He had planned out all the things he would say to his best friend—there was a phrase saved in his brain for any response Kyle could possibly give, of that he was sure. And, yet, the moment Kyle saw the winning piece, that photograph from their art class he'd never known had been taken, every saved expression Stan had fabricated in the dead of night suddenly disappeared, leaving him in a cold-sweat panic as those lovely green eyes met his.
"Yeah?" God, he sounded as though he'd gargled nails.
"So you think I'm beautiful, huh?" It took the dark-haired boy a moment to realize that his friend sounded just as nervous, even though he was putting forth an immense effort to sound like he was joking.
There was a long, uncomfortable pause, during which Cartman had extricated himself from the group and Kenny regarded the other two with a soft smile before he followed suit.
"You're for real?" Kyle was still asking him this? Stan thought he'd been perfectly clear. Then again, he could always take it back now—say it was a joke, or attribute it to a friendly observation. The thoughts were short lived. He couldn't do either of those things, not now; he refused to back out, even if it meant getting himself hurt.
Here, Kyle allowed a nervous chuckle to escape. "Is that all you can say, dude? 'Yeah'?"
Without meaning to, he mirrored the redhead's feeble laugh. "No, no. Sorry. I just, uh… Wanna go pick up my ribbon with me?"
"Sure thing." Kyle sounded as relieved as Stan felt. "Let's go."
The two of them walked down the hall in silence, listening to the din of student chatter grow weaker as they went. Upon reaching the front office, they exchanged glances, and Kyle couldn't help but let his wonderment show through his expression: That of wide, earnest eyes and a disbelieving smile crooking one corner of his mouth up. "Hey, Stan?"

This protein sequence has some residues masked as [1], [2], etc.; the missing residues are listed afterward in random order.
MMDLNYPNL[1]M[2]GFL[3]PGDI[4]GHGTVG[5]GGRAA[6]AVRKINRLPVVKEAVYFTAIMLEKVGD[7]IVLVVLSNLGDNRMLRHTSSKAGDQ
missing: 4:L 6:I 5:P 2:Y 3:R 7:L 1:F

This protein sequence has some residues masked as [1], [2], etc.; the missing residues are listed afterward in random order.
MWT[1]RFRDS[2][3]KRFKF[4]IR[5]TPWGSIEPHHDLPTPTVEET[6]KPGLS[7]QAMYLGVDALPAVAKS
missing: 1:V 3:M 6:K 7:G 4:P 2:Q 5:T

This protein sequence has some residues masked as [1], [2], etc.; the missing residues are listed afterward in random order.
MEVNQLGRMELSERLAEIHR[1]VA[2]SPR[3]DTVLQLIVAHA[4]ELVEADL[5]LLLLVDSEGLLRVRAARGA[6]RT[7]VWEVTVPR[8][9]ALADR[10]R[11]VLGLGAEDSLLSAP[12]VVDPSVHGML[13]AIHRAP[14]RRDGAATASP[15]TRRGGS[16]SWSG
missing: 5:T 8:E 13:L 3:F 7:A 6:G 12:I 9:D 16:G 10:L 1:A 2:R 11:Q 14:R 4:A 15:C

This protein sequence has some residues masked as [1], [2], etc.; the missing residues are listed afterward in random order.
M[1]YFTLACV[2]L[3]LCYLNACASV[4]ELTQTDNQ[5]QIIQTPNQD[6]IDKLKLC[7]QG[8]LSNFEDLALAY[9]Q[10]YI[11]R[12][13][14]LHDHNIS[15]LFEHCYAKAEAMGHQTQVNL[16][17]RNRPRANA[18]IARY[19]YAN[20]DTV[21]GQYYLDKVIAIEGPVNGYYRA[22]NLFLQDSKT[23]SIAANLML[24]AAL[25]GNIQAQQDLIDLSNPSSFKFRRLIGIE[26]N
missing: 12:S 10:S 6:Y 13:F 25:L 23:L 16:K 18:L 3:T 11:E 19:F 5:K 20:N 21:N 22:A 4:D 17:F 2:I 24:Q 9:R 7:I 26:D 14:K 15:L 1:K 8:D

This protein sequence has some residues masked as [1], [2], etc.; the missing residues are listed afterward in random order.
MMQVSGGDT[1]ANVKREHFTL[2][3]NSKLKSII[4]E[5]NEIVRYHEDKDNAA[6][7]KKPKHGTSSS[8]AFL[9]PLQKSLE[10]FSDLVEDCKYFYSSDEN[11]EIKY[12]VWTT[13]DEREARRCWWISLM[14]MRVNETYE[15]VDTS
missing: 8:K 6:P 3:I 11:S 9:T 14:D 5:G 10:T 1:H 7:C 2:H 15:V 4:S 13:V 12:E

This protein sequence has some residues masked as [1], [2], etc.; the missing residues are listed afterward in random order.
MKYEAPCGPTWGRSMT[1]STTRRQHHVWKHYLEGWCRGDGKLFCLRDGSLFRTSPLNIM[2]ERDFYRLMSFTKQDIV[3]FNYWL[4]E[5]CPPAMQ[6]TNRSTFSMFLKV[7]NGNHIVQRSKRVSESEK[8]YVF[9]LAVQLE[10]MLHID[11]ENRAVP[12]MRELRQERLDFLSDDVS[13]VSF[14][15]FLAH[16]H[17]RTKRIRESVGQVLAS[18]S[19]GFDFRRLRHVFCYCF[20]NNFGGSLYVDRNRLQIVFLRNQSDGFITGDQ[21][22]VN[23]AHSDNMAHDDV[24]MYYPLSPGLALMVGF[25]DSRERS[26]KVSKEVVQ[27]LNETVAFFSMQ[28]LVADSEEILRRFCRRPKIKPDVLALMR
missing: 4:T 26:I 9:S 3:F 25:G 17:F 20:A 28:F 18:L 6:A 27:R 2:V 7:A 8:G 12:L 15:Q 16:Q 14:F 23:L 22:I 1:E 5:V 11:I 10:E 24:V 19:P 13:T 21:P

"You know, the funny thing is, um, for most of those stupid culture assignments we got, I made you my subject." Again, that weak laugh resurfaced, and Stan felt his ears warm pleasantly.
"Seriously. Like, in elementary school. What was it? Uh…draw a picture of someone you love."
"Oh, yeah! I remember that." The taller of the two at least had the decency to sound as if he'd forgotten for a split second what that prompt had been—he wouldn't tell Kyle, but he still thought about that, on occasion.
"And those poems in middle school." Kyle laughed once more, Stan following suit.
"Uh-huh. I won an award for that one in eighth grade."
"It was about you."
Again, those green eyes widened, this time at the same instance as his smile. Another epiphany hit the noirette, and he nearly groaned at the thought. "Oh, God. I dated Andrea that year, too."
"I was so jealous, man. You have no idea."
Stan grinned. "You, jealous? You're fucking with me."
"No, dude. For real."
"I only dated her 'cause she reminded me of you. I don't think I knew that at the time, though."
"Even…" Kyle seemed to be struggling with his words, and all traces of a smile had left, prompting Stan to sober up immediately.
"Even back then," he managed at last. "When we were little…"
"What about it?"
"I guess I sort of…felt differently about you than everyone else. Different from the best friend thing, I mean."
"Well, you know what?"
Kyle lifted his gaze to meet Stan's, looking expectant. "What?"
The latter was reluctant to recognize his smile as being bashful, but since it was obvious to the redhead, as seen through his smirk, he chose to acknowledge and dutifully ignore it. "I did too."
"I know. You just told me."
Stan groaned. "Shit. Well, uh…"
"Stan?" The boy in question was surprised to hear his name being whispered to him, and he realized in the space of one blink that Kyle's face was suddenly a lot closer to his than before. He almost laughed when that realization was concluded with another—that Kyle was standing on his tiptoes so they were at level height.
"I love you." Neither of them could tell who'd said it first. It had been said in near perfect unison, with similar tones of coy puzzlement.
Then, suddenly, they dissolved into laughter, leaning with their backs against the wall just before the office door and one shoulder against the other's. It was a while before the chuckles faded, but the moment they did, Stan leaned over and caught Kyle's lips with his own. "I love you," he murmured once more.
"I love you, too."